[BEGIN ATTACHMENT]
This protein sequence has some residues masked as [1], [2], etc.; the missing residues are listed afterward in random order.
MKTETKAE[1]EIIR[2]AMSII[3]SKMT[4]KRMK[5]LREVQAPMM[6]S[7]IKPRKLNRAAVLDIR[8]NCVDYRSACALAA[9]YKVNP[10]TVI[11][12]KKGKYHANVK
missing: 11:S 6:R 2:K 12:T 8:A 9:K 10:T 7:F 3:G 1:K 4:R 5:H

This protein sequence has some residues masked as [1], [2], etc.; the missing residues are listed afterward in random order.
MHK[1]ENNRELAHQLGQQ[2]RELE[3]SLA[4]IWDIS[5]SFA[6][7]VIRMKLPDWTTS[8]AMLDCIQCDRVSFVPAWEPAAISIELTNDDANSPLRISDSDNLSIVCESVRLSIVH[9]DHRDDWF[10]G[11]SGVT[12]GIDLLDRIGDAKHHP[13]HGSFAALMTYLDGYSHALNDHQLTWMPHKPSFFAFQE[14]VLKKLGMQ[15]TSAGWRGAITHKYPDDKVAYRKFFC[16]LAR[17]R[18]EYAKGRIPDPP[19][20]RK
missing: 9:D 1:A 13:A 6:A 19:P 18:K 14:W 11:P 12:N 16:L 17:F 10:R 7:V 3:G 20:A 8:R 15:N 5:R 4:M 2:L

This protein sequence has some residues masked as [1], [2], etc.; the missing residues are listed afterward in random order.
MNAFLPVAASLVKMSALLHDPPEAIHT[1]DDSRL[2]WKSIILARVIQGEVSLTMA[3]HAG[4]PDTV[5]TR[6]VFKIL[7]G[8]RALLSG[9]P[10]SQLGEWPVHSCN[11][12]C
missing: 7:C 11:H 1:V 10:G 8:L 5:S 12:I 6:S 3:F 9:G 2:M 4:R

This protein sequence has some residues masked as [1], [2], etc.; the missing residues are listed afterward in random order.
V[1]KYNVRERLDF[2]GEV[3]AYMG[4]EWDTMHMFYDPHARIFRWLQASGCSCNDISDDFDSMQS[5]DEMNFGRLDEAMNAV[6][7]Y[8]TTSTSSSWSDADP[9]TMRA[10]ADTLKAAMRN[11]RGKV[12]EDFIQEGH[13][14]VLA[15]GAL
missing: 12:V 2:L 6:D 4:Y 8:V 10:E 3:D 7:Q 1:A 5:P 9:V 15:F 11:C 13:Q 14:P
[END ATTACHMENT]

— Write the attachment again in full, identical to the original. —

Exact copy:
This protein sequence has some residues masked as [1], [2], etc.; the missing residues are listed afterward in random order.
MKTETKAE[1]EIIR[2]AMSII[3]SKMT[4]KRMK[5]LREVQAPMM[6]S[7]IKPRKLNRAAVLDIR[8]NCVDYRSACALAA[9]YKVNP[10]TVI[11][12]KKGKYHANVK
missing: 11:S 6:R 2:K 12:T 8:A 9:K 10:T 7:F 3:G 1:K 4:R 5:H

This protein sequence has some residues masked as [1], [2], etc.; the missing residues are listed afterward in random order.
MHK[1]ENNRELAHQLGQQ[2]RELE[3]SLA[4]IWDIS[5]SFA[6][7]VIRMKLPDWTTS[8]AMLDCIQCDRVSFVPAWEPAAISIELTNDDANSPLRISDSDNLSIVCESVRLSIVH[9]DHRDDWF[10]G[11]SGVT[12]GIDLLDRIGDAKHHP[13]HGSFAALMTYLDGYSHALNDHQLTWMPHKPSFFAFQE[14]VLKKLGMQ[15]TSAGWRGAITHKYPDDKVAYRKFFC[16]LAR[17]R[18]EYAKGRIPDPP[19][20]RK
missing: 9:D 1:A 13:A 6:A 19:P 18:K 14:W 11:P 12:N 16:L 17:F 10:R 7:V 3:G 20:A 8:R 15:N 5:R 4:M 2:L

This protein sequence has some residues masked as [1], [2], etc.; the missing residues are listed afterward in random order.
MNAFLPVAASLVKMSALLHDPPEAIHT[1]DDSRL[2]WKSIILARVIQGEVSLTMA[3]HAG[4]PDTV[5]TR[6]VFKIL[7]G[8]RALLSG[9]P[10]SQLGEWPVHSCN[11][12]C
missing: 7:C 11:H 1:V 10:G 8:L 5:S 12:I 6:S 3:F 9:G 2:M 4:R

This protein sequence has some residues masked as [1], [2], etc.; the missing residues are listed afterward in random order.
V[1]KYNVRERLDF[2]GEV[3]AYMG[4]EWDTMHMFYDPHARIFRWLQASGCSCNDISDDFDSMQS[5]DEMNFGRLDEAMNAV[6][7]Y[8]TTSTSSSWSDADP[9]TMRA[10]ADTLKAAMRN[11]RGKV[12]EDFIQEGH[13][14]VLA[15]GAL
missing: 12:V 2:L 6:D 4:Y 8:V 10:E 3:D 7:Q 1:A 5:P 9:V 15:F 11:C 13:Q 14:P